China’s economic expansion slowed in the third quarter to its weakest pace since early 2009, but core domestic drivers of growth remained robust, suggesting little chance that monetary policy can be relaxed near term.
Gross domestic product rose 9.1 percent in the third quarter from a year earlier, moderating from 9.5 percent in the previous quarter as the pace of exports softens. The rise was slightly below forecasts for a 9.2 percent increase.
IBM’s quarterly results failed to impress investors used to a stellar showing from Big Blue, adding to concerns about lackluster corporate IT spending and dragging its stock down more than 3 percent.
The company’s earnings beat forecasts and it increased its 2011 earnings-per-share outlook but it faced a high hurdle after recent strong reports from Oracle and Accenture, and analysts focused on slower expansion in key regions and businesses.
Further stoking worries about IT spending, business software maker VMware Inc posted quarterly profit above expectations but warned of uncertainty among some of its corporate customers in Europe.
Last week’s optimism appears to have evaporated; at least that’s what the Monday market results suggest. The S&P 500 hit in intraday low at 1198.55 but rallied in the final minute of trading to close above 1200 at 1200.86, a loss of 1.94% for the day.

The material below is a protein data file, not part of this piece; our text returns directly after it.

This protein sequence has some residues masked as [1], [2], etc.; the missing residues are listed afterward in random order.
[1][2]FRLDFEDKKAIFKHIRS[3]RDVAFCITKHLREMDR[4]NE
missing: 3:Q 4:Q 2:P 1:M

Year-to-date the index is in the red at -4.51% and 11.94% below the interim high of April 29.
From an intermediate perspective, the index is 77.5% above the March 2009 closing low and 23.3% below the nominal all-time high of October 2007.
- At 8:30 a.m. ET we get the producer price index for September. Economists think wholesale prices rose a little bit after being unchanged in August. Inflation’s really not the problem right now.
- At 9:00 a.m. we get Treasury International Capital data for August, and everybody freaks out for a second about whether China is buying Treasurys or not. They are.
- At 10:00 a.m. we get the NAHB Housing Market Index for October. Some hints about how economists expect this number to look: One word, three letters, rhymes with “sad.”
- 10:00 a.m.: Treasury Secretary Tim Geithner testifies before the Senate Committee on Small Business and Entrepreneurship about the Small Business Jobs Act.
- 1:15 p.m.: Ben Bernanke speaks at a Boston Fed conference.
- 4:30 p.m.: Atlanta Fed President Dennis Lockhart speaks.
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